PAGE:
A population-based study compared the diets of 121 women with benign breast disease and 121 control women. Women who consumed the most food sources of lignans were 52% less likely to have benign breast changes than those with the lowest consumption of these foods (Galvan-Portillo 2002).

In a randomized controlled trial, 56 women with severe cyclical breast pain were given a 25 g flaxseed-containing muffin daily, while 60 women received a placebo muffin. The treatment phase of the trial lasted three months, during which the women assessed breast pain, swelling and lumpiness each cycle, as well as daily breast pain. Median reduction of pain score was significantly greater in the flaxseed group compared to placebo at the end of three cycles. There were no significant side effects. Lignans measured in urine increased in the flaxseed group (Goss 2000).

A randomized trial in 181 women with cyclical breast pain assigned participants to receive either 30 g flaxseed per day in specially prepared bread; plain bread without flaxseed; or a capsule containing a modest amount of the omega-3 fatty acids eicosapentaenoic acid (EPA) and docosahexaenoic acid (DHA). The intervention lasted for two menstrual cycles. The severity of breast pain was significantly reduced by about 56% in the flaxseed group, 17% in the plain bread group, and about 42% in the omega-3 group (Vaziri 2014).

Two professional organizations endorse flaxseed consumption for the treatment of benign breast conditions. The Society of Obstetricians and Gynecologists of Canada recommends flaxseed as first-line treatment for cyclical breast pain (Rosolowich 2006), and the Canadian Cancer Society recommends consumption of flaxseed for fibrocystic breast changes (CCS 2015).

Vitamin E

Vitamin E was shown to be effective in reducing the most severe premenstrual breast pain, and showed a trend towards overall reduction of cyclical breast pain, in a trial that compared vitamin E, evening primrose oil, a combination of the two, and placebo (Pruthi 2010). Another study compared women with existing proliferative abnormalities to women with non-proliferative conditions or women who did not require a breast biopsy. This study found that women with the highest serum concentration of alpha- and gamma-tocopherol, two forms of vitamin E, showed a trend towards lower risk of both proliferative disease without atypia and breast cancer. Women with the highest consumption of vitamin E from food had a significantly lower risk of breast cancer, and a similar trend was present for those with the highest consumption of vitamin E from both supplements and food (London 1992). A dietary study among girls found that those who consumed the most vitamin E during adolescence had a significant 21% lower risk of proliferative benign changes as adults compared with those who consumed the least vitamin E (Baer 2003).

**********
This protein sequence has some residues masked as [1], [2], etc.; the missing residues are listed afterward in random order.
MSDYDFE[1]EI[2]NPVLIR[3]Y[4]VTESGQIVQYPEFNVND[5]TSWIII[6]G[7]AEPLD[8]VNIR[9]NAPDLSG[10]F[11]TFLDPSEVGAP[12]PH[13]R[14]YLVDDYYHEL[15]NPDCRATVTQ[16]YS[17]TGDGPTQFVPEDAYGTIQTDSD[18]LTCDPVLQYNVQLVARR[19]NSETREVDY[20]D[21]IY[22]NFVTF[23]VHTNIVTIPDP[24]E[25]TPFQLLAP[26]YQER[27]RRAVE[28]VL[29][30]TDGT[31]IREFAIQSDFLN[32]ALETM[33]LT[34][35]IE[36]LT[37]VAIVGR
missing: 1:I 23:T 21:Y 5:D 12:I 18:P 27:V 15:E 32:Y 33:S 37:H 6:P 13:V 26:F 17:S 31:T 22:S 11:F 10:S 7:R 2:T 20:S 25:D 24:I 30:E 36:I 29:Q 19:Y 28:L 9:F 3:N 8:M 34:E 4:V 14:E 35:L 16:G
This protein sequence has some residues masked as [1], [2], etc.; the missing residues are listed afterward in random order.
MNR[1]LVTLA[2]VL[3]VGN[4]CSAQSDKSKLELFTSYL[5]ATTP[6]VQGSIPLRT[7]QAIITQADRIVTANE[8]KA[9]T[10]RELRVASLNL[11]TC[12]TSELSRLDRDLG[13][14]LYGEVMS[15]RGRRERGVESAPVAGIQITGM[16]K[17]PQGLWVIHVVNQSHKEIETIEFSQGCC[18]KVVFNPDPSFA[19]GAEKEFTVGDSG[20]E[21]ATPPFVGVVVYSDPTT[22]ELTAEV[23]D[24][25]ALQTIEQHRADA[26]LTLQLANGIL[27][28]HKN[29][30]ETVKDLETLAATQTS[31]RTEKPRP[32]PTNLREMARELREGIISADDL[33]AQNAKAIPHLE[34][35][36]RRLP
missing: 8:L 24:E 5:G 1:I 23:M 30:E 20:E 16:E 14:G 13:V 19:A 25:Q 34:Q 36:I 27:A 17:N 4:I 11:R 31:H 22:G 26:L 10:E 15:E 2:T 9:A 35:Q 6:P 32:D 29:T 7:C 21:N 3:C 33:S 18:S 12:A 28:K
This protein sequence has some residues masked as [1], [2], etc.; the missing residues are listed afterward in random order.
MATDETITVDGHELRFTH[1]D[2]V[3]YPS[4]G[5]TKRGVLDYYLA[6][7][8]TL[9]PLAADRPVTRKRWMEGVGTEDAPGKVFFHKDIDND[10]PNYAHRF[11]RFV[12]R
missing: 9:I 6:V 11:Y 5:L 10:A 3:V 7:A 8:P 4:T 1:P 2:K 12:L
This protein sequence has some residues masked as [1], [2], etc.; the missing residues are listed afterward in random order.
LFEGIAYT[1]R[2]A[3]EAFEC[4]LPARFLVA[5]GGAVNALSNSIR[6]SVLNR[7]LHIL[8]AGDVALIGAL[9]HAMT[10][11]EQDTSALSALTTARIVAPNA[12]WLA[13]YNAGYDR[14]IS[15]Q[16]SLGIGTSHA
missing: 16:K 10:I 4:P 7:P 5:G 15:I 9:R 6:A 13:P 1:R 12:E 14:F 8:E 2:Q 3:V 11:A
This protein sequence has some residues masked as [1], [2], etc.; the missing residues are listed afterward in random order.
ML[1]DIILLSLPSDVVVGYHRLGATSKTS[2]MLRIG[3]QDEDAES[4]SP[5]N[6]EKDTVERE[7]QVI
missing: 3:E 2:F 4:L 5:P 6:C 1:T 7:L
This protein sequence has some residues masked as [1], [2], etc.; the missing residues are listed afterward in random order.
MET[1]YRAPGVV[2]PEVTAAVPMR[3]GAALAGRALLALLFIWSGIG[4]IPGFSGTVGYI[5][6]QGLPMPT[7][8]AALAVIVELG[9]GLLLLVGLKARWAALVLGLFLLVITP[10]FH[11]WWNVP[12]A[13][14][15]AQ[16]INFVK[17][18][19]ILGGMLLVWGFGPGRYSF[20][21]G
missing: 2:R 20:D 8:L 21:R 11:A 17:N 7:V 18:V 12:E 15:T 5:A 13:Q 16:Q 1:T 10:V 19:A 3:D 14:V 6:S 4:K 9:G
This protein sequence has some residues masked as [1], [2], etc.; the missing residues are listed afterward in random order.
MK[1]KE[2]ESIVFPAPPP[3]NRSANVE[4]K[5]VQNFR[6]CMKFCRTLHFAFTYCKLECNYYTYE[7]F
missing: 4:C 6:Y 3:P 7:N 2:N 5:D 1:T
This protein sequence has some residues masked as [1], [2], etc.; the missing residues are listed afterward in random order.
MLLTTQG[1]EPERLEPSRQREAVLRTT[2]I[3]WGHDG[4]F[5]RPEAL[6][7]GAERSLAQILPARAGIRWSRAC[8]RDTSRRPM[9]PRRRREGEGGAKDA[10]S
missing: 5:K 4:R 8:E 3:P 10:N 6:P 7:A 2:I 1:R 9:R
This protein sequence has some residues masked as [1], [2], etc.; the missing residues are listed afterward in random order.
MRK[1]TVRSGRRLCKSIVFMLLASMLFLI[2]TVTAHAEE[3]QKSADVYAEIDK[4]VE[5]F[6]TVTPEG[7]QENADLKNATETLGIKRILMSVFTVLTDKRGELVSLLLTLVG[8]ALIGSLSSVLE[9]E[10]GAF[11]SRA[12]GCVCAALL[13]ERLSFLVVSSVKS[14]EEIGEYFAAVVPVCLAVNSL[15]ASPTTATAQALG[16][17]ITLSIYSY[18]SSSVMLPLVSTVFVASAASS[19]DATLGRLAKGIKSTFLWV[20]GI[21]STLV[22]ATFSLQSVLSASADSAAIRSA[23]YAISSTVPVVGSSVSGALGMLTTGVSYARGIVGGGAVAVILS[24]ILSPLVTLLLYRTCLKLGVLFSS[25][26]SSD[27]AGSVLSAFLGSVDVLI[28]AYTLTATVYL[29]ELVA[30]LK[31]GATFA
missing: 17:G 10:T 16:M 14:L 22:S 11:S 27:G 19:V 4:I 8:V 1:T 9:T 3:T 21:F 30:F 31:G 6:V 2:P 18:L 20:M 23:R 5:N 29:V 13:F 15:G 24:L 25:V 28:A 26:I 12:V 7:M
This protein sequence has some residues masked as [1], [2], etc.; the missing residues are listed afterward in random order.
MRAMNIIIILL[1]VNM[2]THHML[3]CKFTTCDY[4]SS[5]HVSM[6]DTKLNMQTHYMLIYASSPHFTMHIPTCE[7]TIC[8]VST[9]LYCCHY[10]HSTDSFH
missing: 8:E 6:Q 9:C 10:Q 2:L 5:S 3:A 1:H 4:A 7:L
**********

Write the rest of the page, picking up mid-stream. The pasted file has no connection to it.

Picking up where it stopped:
Evening Primrose Oil and Gamma-Linolenic Acid

Evening primrose oil may relieve breast pain (Vaidyanathan 2002; Kosir 2013). Gamma-linolenic acid (GLA), which is believed to be the active constituent of evening primrose oil, may also be useful in this context (Sugg 2014). It is important to note that up to four months of treatment with evening primrose oil may be necessary for breast pain relief (Onstad 2013).